Similar to consulting with designers for the interior space of a new home, homebuyers may seek guidance from landscape artists and professional garden designers when planning their yard space. While those may sound interchangeable, there are differences between gardening and landscaping (and what the respective professionals have to offer).
What’s the difference between landscaping and gardening?
The rule of (green) thumb is that gardening is about living things and landscaping isn’t. Kind of. Gardening is specific to plants and maintaining plant life in garden spaces. Landscaping involves the entire outdoor scheme and yard layout. Landscaping professionals often design the space for another contractor to build, while gardeners have ongoing duties and responsibilities to care for plants throughout each season.
The landscaping design professional oversees big-picture spatial considerations, such as excavation or adding walking paths and rock features to the yard. They consider things like irrigation and elevation, then adjust spatial planning to meet the unique land considerations.
What exactly is landscaping?
Landscaping includes the planning, design, and maintenance (though often not as much as gardening) of an outdoor space. Projects can range in size and needs, like how a waterpark landscaping design is going to have different needs than a residential backyard. Landscaping often includes a combination of both non-living and botanical elements, like the installation of a serene pond with water lilies or a trellis of flowers that creep up the side of the house.
What Landscaping is Not
Landscaping offers a perspective on the layout of the yard and how each element interfaces and balances each other out to create a unique aesthetic, but it doesn’t take a deep dive into plants and their ongoing needs.
Landscaping Professional Accreditation
To become a landscaping architect, an individual must have a degree in landscape architecture and have obtained a license through a national examination. There is typically some amount of experiential learning or mentorship required to earn the degree and accreditation. Landscaping designers, on the other hand, often do not require a formal education or licensure exam, which means they can typically only take on smaller projects for residential homes and communities. Both landscaping architects and landscaping designers work with contractors who oversee the implementation of the project design.
The gardening professional brings a fresh new perspective to the green spaces of a home. After looking at two-dimensional blueprints and black-and-white sketches of house designs, it’s refreshing for new homeowners to connect with a gardener who is an expert on native plants and how to grow them. Gardeners are often involved in the continual growth of the garden, ensuring that plants maintain good health and are changed out appropriately each season.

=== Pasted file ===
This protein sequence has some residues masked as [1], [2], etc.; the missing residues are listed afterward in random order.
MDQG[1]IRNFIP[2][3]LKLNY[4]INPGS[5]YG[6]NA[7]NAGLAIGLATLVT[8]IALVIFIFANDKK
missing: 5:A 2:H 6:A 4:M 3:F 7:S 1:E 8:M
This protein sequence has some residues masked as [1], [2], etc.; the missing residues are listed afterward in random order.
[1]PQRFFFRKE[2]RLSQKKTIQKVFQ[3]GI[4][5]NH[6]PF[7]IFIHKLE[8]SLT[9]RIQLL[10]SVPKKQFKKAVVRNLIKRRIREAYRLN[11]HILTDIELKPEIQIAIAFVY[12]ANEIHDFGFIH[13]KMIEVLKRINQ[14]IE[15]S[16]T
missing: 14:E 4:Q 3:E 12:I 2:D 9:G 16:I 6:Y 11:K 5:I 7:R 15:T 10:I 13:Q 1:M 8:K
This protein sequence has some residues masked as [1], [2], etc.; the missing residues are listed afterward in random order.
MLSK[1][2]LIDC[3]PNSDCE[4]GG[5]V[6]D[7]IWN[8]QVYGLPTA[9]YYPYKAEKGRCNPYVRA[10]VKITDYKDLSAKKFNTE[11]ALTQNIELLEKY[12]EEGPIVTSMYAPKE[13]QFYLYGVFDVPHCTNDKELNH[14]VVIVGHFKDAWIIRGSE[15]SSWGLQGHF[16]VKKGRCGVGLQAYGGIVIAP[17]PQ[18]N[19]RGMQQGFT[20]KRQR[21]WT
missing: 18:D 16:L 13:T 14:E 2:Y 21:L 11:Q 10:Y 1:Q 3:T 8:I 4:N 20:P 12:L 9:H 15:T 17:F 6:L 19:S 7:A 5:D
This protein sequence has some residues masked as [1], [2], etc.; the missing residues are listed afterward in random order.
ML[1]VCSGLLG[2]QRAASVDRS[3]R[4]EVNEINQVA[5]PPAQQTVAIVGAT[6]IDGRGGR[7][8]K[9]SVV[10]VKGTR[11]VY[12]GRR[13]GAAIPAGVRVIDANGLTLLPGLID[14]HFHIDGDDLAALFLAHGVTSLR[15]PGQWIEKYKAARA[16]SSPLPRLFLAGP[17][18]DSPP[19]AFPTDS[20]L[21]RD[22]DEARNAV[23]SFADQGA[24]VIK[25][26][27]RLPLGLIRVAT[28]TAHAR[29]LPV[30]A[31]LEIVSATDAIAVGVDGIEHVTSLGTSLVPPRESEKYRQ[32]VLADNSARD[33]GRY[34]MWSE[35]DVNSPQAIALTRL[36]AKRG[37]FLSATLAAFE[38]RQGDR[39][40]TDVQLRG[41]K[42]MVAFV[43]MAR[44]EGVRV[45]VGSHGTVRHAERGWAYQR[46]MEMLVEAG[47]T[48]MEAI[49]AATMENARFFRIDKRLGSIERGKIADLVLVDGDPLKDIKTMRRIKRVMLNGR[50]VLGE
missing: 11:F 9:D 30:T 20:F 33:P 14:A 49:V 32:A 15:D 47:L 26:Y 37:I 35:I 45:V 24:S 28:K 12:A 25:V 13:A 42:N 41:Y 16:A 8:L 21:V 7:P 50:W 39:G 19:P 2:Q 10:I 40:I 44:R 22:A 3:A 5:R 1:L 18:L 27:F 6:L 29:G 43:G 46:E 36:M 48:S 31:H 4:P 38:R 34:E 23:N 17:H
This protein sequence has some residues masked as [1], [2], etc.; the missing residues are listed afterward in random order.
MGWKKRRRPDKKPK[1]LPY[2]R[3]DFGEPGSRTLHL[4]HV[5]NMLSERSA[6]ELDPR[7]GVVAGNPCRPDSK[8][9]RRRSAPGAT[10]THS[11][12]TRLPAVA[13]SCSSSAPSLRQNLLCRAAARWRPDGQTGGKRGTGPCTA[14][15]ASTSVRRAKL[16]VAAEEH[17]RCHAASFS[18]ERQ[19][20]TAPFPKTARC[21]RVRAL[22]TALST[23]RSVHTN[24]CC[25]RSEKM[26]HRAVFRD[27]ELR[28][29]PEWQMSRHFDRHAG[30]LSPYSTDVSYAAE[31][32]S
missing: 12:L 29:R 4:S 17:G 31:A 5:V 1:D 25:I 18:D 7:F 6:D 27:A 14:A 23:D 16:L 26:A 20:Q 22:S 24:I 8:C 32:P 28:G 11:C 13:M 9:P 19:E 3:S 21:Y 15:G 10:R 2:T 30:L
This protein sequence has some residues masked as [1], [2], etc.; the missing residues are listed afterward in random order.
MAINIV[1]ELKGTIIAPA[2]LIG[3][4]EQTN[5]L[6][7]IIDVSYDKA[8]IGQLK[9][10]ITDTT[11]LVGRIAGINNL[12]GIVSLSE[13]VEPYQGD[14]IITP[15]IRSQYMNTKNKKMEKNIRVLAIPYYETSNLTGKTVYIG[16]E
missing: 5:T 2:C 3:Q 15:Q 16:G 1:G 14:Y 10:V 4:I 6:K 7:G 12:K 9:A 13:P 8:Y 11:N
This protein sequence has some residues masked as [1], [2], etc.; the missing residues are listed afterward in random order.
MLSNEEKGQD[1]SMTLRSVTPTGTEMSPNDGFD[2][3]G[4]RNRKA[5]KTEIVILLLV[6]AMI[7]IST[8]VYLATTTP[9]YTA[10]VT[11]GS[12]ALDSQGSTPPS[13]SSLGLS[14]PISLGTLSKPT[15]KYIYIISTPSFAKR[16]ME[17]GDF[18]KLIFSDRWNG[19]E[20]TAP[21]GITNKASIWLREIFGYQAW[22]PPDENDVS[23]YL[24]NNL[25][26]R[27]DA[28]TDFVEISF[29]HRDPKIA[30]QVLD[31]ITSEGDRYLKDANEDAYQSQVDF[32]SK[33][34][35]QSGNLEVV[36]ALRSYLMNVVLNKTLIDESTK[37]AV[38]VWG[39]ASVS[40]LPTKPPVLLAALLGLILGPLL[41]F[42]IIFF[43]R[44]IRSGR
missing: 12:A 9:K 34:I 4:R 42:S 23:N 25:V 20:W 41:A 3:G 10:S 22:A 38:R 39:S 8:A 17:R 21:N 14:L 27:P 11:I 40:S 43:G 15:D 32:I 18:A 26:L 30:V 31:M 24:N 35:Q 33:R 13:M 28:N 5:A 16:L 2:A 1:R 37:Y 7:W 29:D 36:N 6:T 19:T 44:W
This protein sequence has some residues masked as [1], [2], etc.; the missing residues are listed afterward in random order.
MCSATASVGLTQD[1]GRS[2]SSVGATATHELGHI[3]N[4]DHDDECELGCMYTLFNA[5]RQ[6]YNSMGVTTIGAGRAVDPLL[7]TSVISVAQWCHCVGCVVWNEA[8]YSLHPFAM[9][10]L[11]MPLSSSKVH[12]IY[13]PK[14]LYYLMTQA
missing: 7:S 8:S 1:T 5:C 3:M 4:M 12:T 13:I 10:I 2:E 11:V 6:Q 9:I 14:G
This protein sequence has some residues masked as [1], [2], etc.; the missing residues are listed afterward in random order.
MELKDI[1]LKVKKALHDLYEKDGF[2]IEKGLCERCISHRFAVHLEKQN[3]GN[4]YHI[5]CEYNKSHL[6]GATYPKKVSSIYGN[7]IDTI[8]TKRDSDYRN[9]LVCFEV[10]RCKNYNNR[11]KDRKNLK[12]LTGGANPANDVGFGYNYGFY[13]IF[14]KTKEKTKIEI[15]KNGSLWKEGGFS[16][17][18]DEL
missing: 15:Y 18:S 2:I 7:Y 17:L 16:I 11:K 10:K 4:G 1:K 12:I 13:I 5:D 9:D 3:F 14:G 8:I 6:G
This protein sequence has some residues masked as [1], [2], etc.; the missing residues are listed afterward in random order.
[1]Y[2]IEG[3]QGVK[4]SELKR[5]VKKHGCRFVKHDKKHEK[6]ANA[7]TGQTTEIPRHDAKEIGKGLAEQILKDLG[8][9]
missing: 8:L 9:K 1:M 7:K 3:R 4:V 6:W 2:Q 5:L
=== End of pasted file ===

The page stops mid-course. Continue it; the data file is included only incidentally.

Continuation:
What gardening is…
Gardeners are responsible for the sowing and planting of the botanical life in a yard. Their expertise is in the ongoing maintenance of plant life. They provide significant insight and knowledge as to which plants are native to your area and how to best care for them.
…and what it is not
Professional gardeners often do not landscape. While some gardeners take on long-term projects, it’s not a guarantee. Clear this up early on in the meetings to prevent miscommunication with your building team.
Gardening Professional Accreditation
The process to become a professional gardener often includes a higher education degree in botany or horticulture. Other gardeners might pursue a certificate as a master gardener, a program that further certifies the individual as a gardening expert through experience. The practice requires a lot of specific knowledge, including natural processes such as soil ecology, plant physiology, water drainage, climate impact, and invasive pests.
So, Should You Hire a Landscaper or Gardener?
Luckily, this question isn’t too hard when homeowners consider their space. For designing a spatial layout or the addition of non-plant features like a waterfall installation or small trail, a landscape designer can draw up detailed plans to fit your vision. For assistance with the planning, sowing, planting, growing, maintaining, and harvesting of your plants, a master gardener will be able to best meet those needs. And, if your project includes living and non-living elements, talk to both! Soon enough you’ll be enjoying the summer breeze in your perfect outdoor oasis.
Melanie Theriault is a writer, counselor, and lifelong learner. She holds a B.A. in Sociology from Southwestern University, where she discovered her passion for fostering human connection through storytelling.